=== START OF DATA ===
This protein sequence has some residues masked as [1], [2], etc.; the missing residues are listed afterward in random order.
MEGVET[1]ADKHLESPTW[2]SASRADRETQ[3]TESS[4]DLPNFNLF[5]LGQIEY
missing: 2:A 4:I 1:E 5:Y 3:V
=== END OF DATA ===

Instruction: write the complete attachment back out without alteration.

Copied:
This protein sequence has some residues masked as [1], [2], etc.; the missing residues are listed afterward in random order.
MEGVET[1]ADKHLESPTW[2]SASRADRETQ[3]TESS[4]DLPNFNLF[5]LGQIEY
missing: 2:A 4:I 1:E 5:Y 3:V